Jesus' Coming Back

Don’t Celebrate Reformation Day Until You Know These 10 Things

Don't Celebrate Reformation Day Until You Know These 10 Things
One man, Martin Luther, stood alone against an empire. His motivation was spiritual, but the outcome of his conviction was spiritual and political, leaving a global legacy 500 years later and celebrated this October 31st.

Unbeknownst to even himself, Luther completely upended the current religious system. He initially sought to clarify church doctrine and reform it from within. Despite attempts on his life and retaliation and persecution, his persistence led to one of the most significant events in history that quite literally changed political and religious institutions forever.

Photo courtesy: ©Thinkstock/robertmandel

1. At the time of the Reformation, the Church ruled all.

The Holy Roman Church ruled the Holy Roman Empire through a feudal system of kings, queens, lords, landowners, and bishops. It stretched across several continents and rivaled other empires for thousands of years in economic and military prowess. Rome was its capital; the Vatican, the seat of its state religion and papacy. In AD 1054 the empire divided between East and West; its Eastern counterpart, the Byzantine Empire, ruled alongside the Eastern Orthodox Church, in Constantinople.

The Roman Catholic Church/Empire waged war against numerous countries for thousands of years. Its popes initiated seven out of the nine Crusades, one of which was solely against the Byzantine Empire, which subsequently hastened its catastrophic end in AD 1453. The Roman Catholic Church imposed taxes on everyone except its clergy. Its bishops ruled with an iron scepter, collecting taxes, and torturing and imprisoning those who couldn’t pay. The church regulated nearly all areas of life, including literacy. Its edicts were in Latin; no bibles existed in anyone’s native language.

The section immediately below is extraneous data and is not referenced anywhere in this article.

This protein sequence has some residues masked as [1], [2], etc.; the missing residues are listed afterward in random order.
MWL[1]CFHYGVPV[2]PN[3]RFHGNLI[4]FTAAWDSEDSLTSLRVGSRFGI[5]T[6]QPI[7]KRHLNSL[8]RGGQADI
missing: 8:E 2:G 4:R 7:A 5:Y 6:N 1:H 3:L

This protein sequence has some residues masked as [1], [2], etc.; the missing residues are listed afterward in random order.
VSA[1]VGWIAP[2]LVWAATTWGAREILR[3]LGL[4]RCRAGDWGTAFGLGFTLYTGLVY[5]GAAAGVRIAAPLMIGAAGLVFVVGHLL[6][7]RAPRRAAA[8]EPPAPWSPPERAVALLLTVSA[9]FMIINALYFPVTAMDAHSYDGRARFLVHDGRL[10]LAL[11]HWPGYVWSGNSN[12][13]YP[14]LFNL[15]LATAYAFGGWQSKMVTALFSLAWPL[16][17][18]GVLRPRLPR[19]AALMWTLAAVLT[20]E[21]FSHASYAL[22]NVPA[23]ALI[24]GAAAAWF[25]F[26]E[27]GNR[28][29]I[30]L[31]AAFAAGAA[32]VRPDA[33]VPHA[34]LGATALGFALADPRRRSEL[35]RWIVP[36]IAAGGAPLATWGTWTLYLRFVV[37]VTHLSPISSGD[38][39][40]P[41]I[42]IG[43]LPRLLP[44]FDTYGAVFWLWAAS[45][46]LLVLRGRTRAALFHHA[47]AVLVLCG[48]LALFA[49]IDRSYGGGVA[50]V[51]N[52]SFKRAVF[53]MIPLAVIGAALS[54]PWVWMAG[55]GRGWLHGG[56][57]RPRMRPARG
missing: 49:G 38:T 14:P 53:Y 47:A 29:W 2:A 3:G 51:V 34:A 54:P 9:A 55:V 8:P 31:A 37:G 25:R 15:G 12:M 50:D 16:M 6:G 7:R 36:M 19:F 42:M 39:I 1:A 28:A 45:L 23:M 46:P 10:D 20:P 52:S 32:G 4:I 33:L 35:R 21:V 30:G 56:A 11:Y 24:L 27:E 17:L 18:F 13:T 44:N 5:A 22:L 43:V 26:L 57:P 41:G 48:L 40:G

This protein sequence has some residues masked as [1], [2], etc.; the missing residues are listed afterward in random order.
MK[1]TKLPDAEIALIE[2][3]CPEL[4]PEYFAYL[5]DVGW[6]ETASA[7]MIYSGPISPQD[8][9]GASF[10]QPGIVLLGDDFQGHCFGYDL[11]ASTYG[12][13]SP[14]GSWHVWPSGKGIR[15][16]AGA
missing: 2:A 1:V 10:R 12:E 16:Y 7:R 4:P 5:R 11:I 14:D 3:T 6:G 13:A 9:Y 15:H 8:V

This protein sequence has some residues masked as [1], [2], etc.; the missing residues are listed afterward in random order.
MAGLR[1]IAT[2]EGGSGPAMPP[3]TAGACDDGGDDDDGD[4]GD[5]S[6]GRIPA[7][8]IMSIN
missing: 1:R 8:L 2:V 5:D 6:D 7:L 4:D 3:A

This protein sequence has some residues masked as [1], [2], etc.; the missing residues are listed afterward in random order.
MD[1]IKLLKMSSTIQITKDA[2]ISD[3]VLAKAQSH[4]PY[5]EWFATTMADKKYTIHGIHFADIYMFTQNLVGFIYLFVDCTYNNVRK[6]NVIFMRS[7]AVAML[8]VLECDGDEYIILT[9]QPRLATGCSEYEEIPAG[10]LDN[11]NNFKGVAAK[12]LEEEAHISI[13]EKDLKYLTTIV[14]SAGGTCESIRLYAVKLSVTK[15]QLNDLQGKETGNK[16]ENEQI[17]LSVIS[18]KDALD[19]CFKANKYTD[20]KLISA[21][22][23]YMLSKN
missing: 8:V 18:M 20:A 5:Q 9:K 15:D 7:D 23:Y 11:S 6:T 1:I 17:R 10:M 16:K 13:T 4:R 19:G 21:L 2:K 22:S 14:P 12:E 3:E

Reeling from watching starving peasants buy indulgences for their salvation from his wealthy colleagues, Martin Luther delved deeper into the New Testament book of Romans. Un-coincidentally, the Apostle Paul wrote to Christians living under the same empire as Luther roughly 1,500 years before. His discovery led to repeated questioning and challenges about the political and religious system imposed by the church, an agonizing realization that he could no longer dedicate his life to what he had previously, and a new found faith in salvation through Christ alone.

Photo courtesy: ©Thinkstock/GeorgiosArt

Comments are closed.

%d bloggers like this: